The outputs of the two sample and hold circuits 128 and 130 are applied to a comparator 132 which signals to the utilization networks, that either the first or "A" transducer should be used or the "B" or second transducer should be used, depending upon the selection scheme employed.
In the preferred embodiment, one would prefer the transducer that has the lowest noise to signal (highest signal to noise ratio) relationship on the assumption that the "noisiest" transducer will be the least reliable.
While the invention has been illustrated in the context of an aircraft vibration monitoring system in which colocated transducers are used, it is clear that the concept is not so limited and may be used in any situation involving a plurality of transducers operating in an extremely noisy environment. In such an application, the background noise component for each transducer is extracted. If the background noise exceeds a certain preset limit, then it may be assumed that the transducer is providing unreliable data. Alternatively, if the amplitude of the background noise is greater than the signal by more than a predetermined quantity, the transducer signal may also be deemed unreliable and unworthy of use.
The background noise signal may be "normalized" in other ways, as, for example by using the average value of the signal or the root means square signal. It is of course necessary to operate within the same units of measurement so that root mean square values are compared and/or subtracted from other root mean square values expressed in the same units such as, for example, velocity.
Modifications and variations of the present invention will become apparent to those skilled in the art. Accordingly, the scope of the invention must be determined by the claims appended hereto.
|Cited Patent||Filing date||Publication date||Applicant||Title|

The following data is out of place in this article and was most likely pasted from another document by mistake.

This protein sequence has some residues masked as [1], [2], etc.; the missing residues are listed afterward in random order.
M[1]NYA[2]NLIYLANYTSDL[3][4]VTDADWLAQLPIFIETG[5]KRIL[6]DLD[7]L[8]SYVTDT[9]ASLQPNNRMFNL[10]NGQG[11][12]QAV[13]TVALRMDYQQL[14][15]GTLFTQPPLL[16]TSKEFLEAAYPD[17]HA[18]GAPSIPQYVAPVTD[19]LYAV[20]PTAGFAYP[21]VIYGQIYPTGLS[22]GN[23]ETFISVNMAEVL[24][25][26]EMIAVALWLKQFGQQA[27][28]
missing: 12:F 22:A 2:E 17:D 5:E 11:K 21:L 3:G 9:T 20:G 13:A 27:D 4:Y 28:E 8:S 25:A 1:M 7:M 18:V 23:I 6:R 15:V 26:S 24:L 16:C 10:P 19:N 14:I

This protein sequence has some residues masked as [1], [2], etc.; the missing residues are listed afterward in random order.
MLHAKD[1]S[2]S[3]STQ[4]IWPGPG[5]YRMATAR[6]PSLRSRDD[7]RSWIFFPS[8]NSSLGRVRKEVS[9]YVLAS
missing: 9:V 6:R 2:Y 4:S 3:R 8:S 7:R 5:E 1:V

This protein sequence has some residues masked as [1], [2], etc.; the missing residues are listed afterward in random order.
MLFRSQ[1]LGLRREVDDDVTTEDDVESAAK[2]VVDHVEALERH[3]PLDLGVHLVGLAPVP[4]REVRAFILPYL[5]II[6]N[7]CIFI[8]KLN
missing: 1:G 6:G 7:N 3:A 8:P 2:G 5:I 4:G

|US3400578 *||Dec 6, 1965||Sep 10, 1968||Curtiss Wright Corp||Acoustical analyser for indicating faults in operative parts of highspeed engines|
|US3641550 *||Feb 25, 1970||Feb 8, 1972||Rolls Royce||Vibration-monitoring systems|
|US3758758 *||Mar 10, 1972||Sep 11, 1973||United Aircraft Corp||Weighting rotational statistical vibration analysis employing sidebands and/or|
|US3783680 *||Jul 12, 1972||Jan 8, 1974||Atomic Energy Commission||Multipoint vibration monitoring system|
|US4213114 *||Mar 7, 1979||Jul 15, 1980||Vibro-Meter Sa||Vibration monitoring system for an aircraft engine|
|US4408294 *||Mar 27, 1981||Oct 4, 1983||General Electric Company||Method for on-line detection of incipient cracks in turbine-generator rotors|
|Citing Patent||Filing date||Publication date||Applicant||Title|
|US6873918 *||Nov 30, 2001||Mar 29, 2005||Unova Ip Corp.||Control embedded machine condition monitor|
|US20040083009 *||Nov 30, 2001||Apr 29, 2004||Curless Richard A.||Control embedded machine condition monitor|
|US20150203211 *||Jul 23, 2014||Jul 23, 2015||Air China Limited||System and method for detecting an aircraft jitter|
|EP0541277A2 *||Oct 23, 1992||May 12, 1993||Westland Helicopters Limited||Integrated vibration reducing and structural health and usage monitoring system for a helicopter|
|EP1348296A2 *||Nov 30, 2001||Oct 1, 2003||Unova IP Corp.||Control embedded machine condition monitor|
|WO2002045407A2 *||Nov 30, 2001||Jun 6, 2002||Richard A Curless||Control embedded machine condition monitor|
|U.S. Classification||73/660, 702/56, 340/683|
|International Classification||G01M99/00, G01H17/00, G01H1/00|
|Sep 30, 1982||AS||Assignment|
Owner name: BECTON DICKINSON AND COMPANY, SAN JUAN CAPISTRANO,
Free format text: ASSIGNMENT OF ASSIGNORS INTEREST.;ASSIGNOR:RAY, DAVID J.;REEL/FRAME:004057/0124
Effective date: 19820929
|Aug 17, 1987||AS||Assignment|
Owner name: ENDEVCO CORPORATION, A NJ CORP.
Free format text: ASSIGNMENT OF ASSIGNORS INTEREST.;ASSIGNOR:BECTON, DICKINSON AND COMPANY;REEL/FRAME:004810/0499
Effective date: 19870806
|Aug 3, 1988||FPAY||Fee payment|
Year of fee payment: 4
|Oct 28, 1992||REMI||Maintenance fee reminder mailed|
|Mar 28, 1993||LAPS||Lapse for failure to pay maintenance fees|
|Jun 15, 1993||FP||Expired due to failure to pay maintenance fee|
Effective date: 19930328